A Rocky Reaction to a Fed Hike

23 Dec 2015 | Author: | No comments yet »

A Rocky Reaction to a Fed Hike.

At first it seemed as if markets were taking the Federal Reserve’s first interest-rate hike in nine years in stride. Mexico City • Mexico raised borrowing costs for the first time since 2008 following Wednesday’s increase by the Federal Reserve amid concern a smaller rate advantage versus the U.S. could lead investors to pull funds from Latin America’s second- largest economy. Banco de Mexico’s board, led by Governor Agustin Carstens, boosted the overnight rate 0.25 percentage point to 3.25 percent Thursday from a record-low 3 percent, as forecast by 21 of the 26 economists surveyed by Bloomberg. Agustín Carstens, who also chairs the policy advisory committee of the International Monetary Fund, said Thursday the orderly reaction so far in emerging markets to the U.S.

Federal Reserve’s rate increase could be sustained, noting that the coming moves will likely be less transcendental. “A very important thing is that this first step taken by the Fed had taken on a mystical quality, but I think that in subsequent actions taken by the Fed that characterization won’t apply,” said Mr. Crucially for Carney, it allows him to assess how the U.S. economy and markets react to costlier borrowing before making what will be a sensitive move of his own. The British economy is likely to be among the world’s fastest-growing for a third year in a row next year and, just as in the United States, it has seen a drop in unemployment. But faced with near non-existent inflation, sluggish wage growth and ultra-loose monetary policy in Britain’s main euro zone trading partners, Carney has already stressed he would not necessarily move in step with his Fed counterpart Janet Yellen. The latest signals from the Bank of England’s Monetary Policy Committee (MPC) have indicated that we should not expect a rate rise in the near future.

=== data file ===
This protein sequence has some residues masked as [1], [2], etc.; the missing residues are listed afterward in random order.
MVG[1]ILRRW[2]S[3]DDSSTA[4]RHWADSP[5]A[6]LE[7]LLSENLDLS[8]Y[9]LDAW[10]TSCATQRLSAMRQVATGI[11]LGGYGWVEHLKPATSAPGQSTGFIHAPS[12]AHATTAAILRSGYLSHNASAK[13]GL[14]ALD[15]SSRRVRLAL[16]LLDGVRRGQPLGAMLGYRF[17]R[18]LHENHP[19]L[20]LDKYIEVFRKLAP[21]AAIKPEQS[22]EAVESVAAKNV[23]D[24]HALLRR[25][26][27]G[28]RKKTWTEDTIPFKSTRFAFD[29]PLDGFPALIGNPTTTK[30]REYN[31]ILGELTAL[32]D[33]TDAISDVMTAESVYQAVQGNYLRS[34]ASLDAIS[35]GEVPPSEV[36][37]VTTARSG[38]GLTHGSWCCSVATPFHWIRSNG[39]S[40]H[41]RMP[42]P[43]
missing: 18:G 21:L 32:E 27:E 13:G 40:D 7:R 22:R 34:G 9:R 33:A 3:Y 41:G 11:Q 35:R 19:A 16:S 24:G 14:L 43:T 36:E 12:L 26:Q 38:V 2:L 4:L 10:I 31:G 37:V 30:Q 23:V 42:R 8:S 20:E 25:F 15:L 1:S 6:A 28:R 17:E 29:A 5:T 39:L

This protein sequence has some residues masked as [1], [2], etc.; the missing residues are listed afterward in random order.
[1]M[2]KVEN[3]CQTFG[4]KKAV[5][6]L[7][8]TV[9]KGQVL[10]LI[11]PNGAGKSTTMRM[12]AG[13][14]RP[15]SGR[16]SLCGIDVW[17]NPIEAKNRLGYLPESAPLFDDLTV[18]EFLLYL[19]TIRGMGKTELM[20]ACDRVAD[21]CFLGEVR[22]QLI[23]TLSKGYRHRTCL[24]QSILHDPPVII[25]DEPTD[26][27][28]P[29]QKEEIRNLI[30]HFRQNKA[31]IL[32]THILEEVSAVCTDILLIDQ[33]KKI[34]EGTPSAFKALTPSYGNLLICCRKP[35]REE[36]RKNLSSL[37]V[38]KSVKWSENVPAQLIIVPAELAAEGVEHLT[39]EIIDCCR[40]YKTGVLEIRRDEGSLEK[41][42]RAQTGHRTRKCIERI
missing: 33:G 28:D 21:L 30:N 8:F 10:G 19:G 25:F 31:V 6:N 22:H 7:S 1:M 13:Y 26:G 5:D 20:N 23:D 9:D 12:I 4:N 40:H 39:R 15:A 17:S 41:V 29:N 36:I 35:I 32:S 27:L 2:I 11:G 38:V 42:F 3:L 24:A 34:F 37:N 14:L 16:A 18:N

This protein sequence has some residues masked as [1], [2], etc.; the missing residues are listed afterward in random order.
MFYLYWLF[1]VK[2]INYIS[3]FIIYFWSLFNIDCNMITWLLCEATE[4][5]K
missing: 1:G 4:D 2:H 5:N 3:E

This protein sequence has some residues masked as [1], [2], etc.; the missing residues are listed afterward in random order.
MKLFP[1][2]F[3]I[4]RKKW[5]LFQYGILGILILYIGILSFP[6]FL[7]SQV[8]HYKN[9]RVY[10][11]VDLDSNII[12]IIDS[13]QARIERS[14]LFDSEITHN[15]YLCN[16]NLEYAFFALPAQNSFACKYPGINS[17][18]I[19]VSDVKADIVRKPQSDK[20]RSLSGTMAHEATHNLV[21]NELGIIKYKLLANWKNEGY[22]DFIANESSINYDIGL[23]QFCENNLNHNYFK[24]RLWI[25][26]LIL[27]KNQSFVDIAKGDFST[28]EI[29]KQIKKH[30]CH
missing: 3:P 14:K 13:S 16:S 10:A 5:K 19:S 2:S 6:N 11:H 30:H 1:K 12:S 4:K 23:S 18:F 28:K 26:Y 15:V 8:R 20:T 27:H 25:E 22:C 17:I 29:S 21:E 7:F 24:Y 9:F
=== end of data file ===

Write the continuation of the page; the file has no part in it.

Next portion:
Carstens said the Fed managed quite well its first rate increase in almost a decade, explaining ahead of time and in detail what it intended to do, which contributed to an orderly reaction in many emerging market currencies. The yield on the benchmark 10-year note (which moves inversely to prices) closed the week at 2.2%, down from a high of 2.33% on Fed day, according to Tradeweb. The central bank has spent about $24 billion in 2015 on intervention programs to support the currency. “The central bank has been watching the Fed very closely and preparing the market for this.

The peso, the world’s eighth most-traded currency with a daily volume of $135 billion, strengthened after the widely anticipated Fed decision and closed little changed Thursday at 17.06 per dollar. Recent statements from Mark Carney and his deputy, Minouche Shafik, have reinforced the view that the UK will not be in a hurry to follow the lead of the US Fed.

Other Latin American currencies, such as the Brazilian real, have also strengthened. “I think that for the time being the solid response can be sustained, but there is constant news that could have an impact on markets,” Mr. The not-so-obvious answer to the riddle of lower Treasury yields following liftoff is that bond investors aren’t buying a lot of what the Fed is selling.

Aside from the inflation outlook, there are plenty of other reasons Carney might be cautious – not least Britain’s in-out referendum on its EU membership due by the end of 2017, and finance minister George Osborne’s plans for further spending cuts as part of his mission to run a budget surplus. Thursday’s rate increase brings to an end an almost seven-year period beginning with Carstens’s predecessor, Guillermo Ortiz, in which Banxico cut rates 11 times as the economy struggled with the global financial crisis and its aftermath. Fed Chair Janet Yellen has repeatedly said—and echoed again on Wednesday—that the pace of rate hikes would be gradual and dependent on incoming data. The latest Reuters poll of economists indicated that the first UK interest rate rise would take place in the second quarter of 2016 (April to June) – so could be only a few months away. Many economists anticipated that Mexico would follow the Fed after Banxico in July changed its meeting schedule for the rest of 2015 to be able to better react to U.S. moves.